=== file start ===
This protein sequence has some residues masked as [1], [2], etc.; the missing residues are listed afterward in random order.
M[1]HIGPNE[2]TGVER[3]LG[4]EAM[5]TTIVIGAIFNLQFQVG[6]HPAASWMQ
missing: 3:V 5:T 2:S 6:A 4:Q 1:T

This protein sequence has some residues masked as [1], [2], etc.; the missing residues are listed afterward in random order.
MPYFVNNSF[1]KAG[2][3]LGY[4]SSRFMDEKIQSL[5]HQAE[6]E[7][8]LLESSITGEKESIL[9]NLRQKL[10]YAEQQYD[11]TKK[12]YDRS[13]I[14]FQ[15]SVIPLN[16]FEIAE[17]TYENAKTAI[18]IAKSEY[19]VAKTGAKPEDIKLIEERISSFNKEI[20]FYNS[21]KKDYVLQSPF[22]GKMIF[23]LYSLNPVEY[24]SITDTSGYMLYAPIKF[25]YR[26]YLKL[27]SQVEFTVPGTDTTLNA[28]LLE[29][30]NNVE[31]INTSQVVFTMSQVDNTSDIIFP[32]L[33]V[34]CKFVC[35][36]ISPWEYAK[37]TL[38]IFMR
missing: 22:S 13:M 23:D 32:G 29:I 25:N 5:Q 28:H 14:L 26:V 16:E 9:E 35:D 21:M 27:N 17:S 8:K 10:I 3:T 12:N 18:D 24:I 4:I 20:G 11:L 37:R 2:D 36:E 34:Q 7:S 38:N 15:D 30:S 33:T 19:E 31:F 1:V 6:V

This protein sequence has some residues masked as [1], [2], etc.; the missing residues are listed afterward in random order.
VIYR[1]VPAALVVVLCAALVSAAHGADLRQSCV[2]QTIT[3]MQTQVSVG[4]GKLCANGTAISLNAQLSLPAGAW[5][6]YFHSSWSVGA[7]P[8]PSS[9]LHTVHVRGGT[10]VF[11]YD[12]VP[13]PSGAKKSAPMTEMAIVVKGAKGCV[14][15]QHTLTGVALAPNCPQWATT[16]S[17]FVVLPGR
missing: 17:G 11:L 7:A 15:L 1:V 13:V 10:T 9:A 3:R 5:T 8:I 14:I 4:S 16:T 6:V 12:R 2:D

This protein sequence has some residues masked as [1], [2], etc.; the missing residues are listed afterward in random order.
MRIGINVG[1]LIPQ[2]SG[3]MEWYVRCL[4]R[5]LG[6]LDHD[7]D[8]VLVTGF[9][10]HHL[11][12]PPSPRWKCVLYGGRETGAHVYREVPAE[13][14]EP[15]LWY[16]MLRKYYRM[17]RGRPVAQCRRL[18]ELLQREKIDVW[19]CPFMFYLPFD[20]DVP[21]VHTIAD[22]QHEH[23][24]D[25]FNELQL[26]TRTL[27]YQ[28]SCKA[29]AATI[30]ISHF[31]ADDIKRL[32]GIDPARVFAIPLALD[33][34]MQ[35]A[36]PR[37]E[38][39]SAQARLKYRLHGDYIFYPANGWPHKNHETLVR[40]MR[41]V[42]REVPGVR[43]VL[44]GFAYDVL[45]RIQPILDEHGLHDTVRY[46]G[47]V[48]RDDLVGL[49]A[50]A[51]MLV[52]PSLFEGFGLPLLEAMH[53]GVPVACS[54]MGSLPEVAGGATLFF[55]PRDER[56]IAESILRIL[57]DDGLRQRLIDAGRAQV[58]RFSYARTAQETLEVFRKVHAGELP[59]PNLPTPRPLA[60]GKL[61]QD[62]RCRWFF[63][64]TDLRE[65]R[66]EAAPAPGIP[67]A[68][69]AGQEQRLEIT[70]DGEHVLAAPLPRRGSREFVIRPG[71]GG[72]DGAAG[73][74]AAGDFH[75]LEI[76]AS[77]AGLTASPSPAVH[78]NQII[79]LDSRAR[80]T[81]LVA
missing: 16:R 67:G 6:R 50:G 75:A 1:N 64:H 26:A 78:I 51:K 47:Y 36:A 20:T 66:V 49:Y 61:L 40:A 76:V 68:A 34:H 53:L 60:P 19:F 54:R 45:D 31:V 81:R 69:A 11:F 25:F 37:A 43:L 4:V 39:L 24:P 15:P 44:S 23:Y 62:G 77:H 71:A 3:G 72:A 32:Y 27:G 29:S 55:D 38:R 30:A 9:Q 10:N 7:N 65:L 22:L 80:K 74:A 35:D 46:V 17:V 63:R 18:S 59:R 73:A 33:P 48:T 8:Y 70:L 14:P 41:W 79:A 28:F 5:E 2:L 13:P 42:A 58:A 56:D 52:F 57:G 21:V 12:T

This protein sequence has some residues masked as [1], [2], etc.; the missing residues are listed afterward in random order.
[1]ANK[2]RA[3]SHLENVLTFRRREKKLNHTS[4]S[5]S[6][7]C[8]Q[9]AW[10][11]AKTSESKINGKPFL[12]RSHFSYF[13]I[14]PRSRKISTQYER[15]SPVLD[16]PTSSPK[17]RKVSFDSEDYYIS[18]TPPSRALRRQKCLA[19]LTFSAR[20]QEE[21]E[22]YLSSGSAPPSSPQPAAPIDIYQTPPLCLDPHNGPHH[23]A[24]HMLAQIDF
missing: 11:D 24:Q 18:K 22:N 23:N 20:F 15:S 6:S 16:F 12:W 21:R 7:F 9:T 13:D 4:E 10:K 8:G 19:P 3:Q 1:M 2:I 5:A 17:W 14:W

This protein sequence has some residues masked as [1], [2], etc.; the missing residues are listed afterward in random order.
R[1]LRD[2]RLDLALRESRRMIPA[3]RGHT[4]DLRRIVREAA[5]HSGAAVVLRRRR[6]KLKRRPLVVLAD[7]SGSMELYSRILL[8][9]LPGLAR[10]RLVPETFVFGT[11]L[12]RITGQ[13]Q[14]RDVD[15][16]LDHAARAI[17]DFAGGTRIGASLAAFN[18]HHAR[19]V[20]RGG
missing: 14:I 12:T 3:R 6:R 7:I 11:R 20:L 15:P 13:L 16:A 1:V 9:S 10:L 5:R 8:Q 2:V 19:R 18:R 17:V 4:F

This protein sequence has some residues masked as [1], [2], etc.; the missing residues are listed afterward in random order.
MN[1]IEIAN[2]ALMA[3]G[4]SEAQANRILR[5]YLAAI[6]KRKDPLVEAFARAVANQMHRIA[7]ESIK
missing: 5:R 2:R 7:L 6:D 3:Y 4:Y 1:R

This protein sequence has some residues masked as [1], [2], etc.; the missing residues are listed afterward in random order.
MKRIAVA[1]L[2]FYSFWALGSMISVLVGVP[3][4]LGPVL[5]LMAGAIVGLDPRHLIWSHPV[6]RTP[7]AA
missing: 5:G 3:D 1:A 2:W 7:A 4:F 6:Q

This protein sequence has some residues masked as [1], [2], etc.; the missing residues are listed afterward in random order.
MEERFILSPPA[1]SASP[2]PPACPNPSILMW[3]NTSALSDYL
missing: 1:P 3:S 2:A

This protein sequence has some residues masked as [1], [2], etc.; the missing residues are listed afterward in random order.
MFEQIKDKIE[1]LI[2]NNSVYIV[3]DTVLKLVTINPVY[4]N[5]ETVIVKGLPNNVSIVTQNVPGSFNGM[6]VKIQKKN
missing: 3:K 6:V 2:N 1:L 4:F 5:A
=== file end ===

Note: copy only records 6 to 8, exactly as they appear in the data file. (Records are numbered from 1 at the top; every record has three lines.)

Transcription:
This protein sequence has some residues masked as [1], [2], etc.; the missing residues are listed afterward in random order.
R[1]LRD[2]RLDLALRESRRMIPA[3]RGHT[4]DLRRIVREAA[5]HSGAAVVLRRRR[6]KLKRRPLVVLAD[7]SGSMELYSRILL[8][9]LPGLAR[10]RLVPETFVFGT[11]L[12]RITGQ[13]Q[14]RDVD[15][16]LDHAARAI[17]DFAGGTRIGASLAAFN[18]HHAR[19]V[20]RGG
missing: 14:I 12:T 3:R 6:R 7:I 11:R 20:L 15:P 13:L 16:A 1:V 9:S 10:L 5:R 8:Q 2:V 19:R 18:R 17:V 4:F

This protein sequence has some residues masked as [1], [2], etc.; the missing residues are listed afterward in random order.
MN[1]IEIAN[2]ALMA[3]G[4]SEAQANRILR[5]YLAAI[6]KRKDPLVEAFARAVANQMHRIA[7]ESIK
missing: 5:R 2:R 7:L 6:D 3:Y 4:Y 1:R

This protein sequence has some residues masked as [1], [2], etc.; the missing residues are listed afterward in random order.
MKRIAVA[1]L[2]FYSFWALGSMISVLVGVP[3][4]LGPVL[5]LMAGAIVGLDPRHLIWSHPV[6]RTP[7]AA
missing: 5:G 3:D 1:A 2:W 7:A 4:F 6:Q